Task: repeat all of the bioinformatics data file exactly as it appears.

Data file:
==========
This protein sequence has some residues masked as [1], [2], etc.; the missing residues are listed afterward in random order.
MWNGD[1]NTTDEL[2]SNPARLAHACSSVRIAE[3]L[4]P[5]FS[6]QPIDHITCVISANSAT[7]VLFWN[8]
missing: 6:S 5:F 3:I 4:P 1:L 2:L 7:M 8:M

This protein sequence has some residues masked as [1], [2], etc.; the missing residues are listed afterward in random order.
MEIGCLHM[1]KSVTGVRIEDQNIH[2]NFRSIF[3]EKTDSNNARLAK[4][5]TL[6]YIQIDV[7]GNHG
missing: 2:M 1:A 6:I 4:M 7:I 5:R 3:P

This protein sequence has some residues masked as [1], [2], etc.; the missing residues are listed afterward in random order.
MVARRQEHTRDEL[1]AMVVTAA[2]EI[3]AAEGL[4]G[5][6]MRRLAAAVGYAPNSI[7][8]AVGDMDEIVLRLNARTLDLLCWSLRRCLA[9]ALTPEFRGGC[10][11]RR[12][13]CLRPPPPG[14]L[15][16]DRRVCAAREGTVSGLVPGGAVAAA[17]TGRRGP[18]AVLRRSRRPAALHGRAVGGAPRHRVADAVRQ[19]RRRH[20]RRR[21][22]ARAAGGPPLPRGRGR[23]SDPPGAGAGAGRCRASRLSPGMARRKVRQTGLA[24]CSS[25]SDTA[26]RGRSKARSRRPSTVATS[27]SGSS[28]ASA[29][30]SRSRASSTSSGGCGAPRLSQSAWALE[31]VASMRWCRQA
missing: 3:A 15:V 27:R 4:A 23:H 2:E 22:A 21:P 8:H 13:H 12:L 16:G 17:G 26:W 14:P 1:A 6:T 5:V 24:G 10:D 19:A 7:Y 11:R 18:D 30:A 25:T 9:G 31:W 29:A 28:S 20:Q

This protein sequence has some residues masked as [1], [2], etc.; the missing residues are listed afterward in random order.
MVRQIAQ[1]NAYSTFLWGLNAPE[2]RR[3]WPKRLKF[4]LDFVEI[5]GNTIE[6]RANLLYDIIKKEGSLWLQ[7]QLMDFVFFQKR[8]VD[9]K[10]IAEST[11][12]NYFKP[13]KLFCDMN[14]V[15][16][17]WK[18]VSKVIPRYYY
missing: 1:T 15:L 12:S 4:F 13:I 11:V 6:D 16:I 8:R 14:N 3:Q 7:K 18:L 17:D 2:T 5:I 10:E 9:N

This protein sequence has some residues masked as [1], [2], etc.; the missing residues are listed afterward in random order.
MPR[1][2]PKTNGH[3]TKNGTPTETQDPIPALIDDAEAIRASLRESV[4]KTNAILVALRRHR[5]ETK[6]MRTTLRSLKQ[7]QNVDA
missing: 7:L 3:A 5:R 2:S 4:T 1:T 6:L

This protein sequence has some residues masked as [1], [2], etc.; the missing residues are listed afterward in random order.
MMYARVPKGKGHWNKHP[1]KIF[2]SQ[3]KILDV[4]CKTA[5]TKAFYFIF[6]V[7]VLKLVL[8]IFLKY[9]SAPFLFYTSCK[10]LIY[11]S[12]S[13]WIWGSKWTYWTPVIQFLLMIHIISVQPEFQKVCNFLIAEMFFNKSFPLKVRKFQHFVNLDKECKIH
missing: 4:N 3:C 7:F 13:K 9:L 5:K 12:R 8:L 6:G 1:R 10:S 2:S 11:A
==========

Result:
This protein sequence has some residues masked as [1], [2], etc.; the missing residues are listed afterward in random order.
MWNGD[1]NTTDEL[2]SNPARLAHACSSVRIAE[3]L[4]P[5]FS[6]QPIDHITCVISANSAT[7]VLFWN[8]
missing: 6:S 5:F 3:I 4:P 1:L 2:L 7:M 8:M

This protein sequence has some residues masked as [1], [2], etc.; the missing residues are listed afterward in random order.
MEIGCLHM[1]KSVTGVRIEDQNIH[2]NFRSIF[3]EKTDSNNARLAK[4][5]TL[6]YIQIDV[7]GNHG
missing: 2:M 1:A 6:I 4:M 7:I 5:R 3:P

This protein sequence has some residues masked as [1], [2], etc.; the missing residues are listed afterward in random order.
MVARRQEHTRDEL[1]AMVVTAA[2]EI[3]AAEGL[4]G[5][6]MRRLAAAVGYAPNSI[7][8]AVGDMDEIVLRLNARTLDLLCWSLRRCLA[9]ALTPEFRGGC[10][11]RR[12][13]CLRPPPPG[14]L[15][16]DRRVCAAREGTVSGLVPGGAVAAA[17]TGRRGP[18]AVLRRSRRPAALHGRAVGGAPRHRVADAVRQ[19]RRRH[20]RRR[21][22]ARAAGGPPLPRGRGR[23]SDPPGAGAGAGRCRASRLSPGMARRKVRQTGLA[24]CSS[25]SDTA[26]RGRSKARSRRPSTVATS[27]SGSS[28]ASA[29][30]SRSRASSTSSGGCGAPRLSQSAWALE[31]VASMRWCRQA
missing: 3:A 15:V 27:R 4:A 23:H 2:E 22:A 21:P 8:H 13:H 12:L 16:G 17:G 26:W 14:P 1:A 6:T 5:V 24:G 10:D 19:A 7:Y 11:R 18:D 30:A 25:T 9:G 31:W 29:A 28:S 20:Q

This protein sequence has some residues masked as [1], [2], etc.; the missing residues are listed afterward in random order.
MVRQIAQ[1]NAYSTFLWGLNAPE[2]RR[3]WPKRLKF[4]LDFVEI[5]GNTIE[6]RANLLYDIIKKEGSLWLQ[7]QLMDFVFFQKR[8]VD[9]K[10]IAEST[11][12]NYFKP[13]KLFCDMN[14]V[15][16][17]WK[18]VSKVIPRYYY
missing: 1:T 15:L 12:S 4:F 13:I 11:V 6:D 16:I 8:R 14:N 3:Q 7:K 18:L 17:D 2:T 5:I 10:E 9:N

This protein sequence has some residues masked as [1], [2], etc.; the missing residues are listed afterward in random order.
MPR[1][2]PKTNGH[3]TKNGTPTETQDPIPALIDDAEAIRASLRESV[4]KTNAILVALRRHR[5]ETK[6]MRTTLRSLKQ[7]QNVDA
missing: 7:L 3:A 5:R 2:S 4:T 1:T 6:L

This protein sequence has some residues masked as [1], [2], etc.; the missing residues are listed afterward in random order.
MMYARVPKGKGHWNKHP[1]KIF[2]SQ[3]KILDV[4]CKTA[5]TKAFYFIF[6]V[7]VLKLVL[8]IFLKY[9]SAPFLFYTSCK[10]LIY[11]S[12]S[13]WIWGSKWTYWTPVIQFLLMIHIISVQPEFQKVCNFLIAEMFFNKSFPLKVRKFQHFVNLDKECKIH
missing: 4:N 3:C 7:F 13:K 9:L 5:K 12:R 8:L 6:G 1:R 10:S 2:S 11:A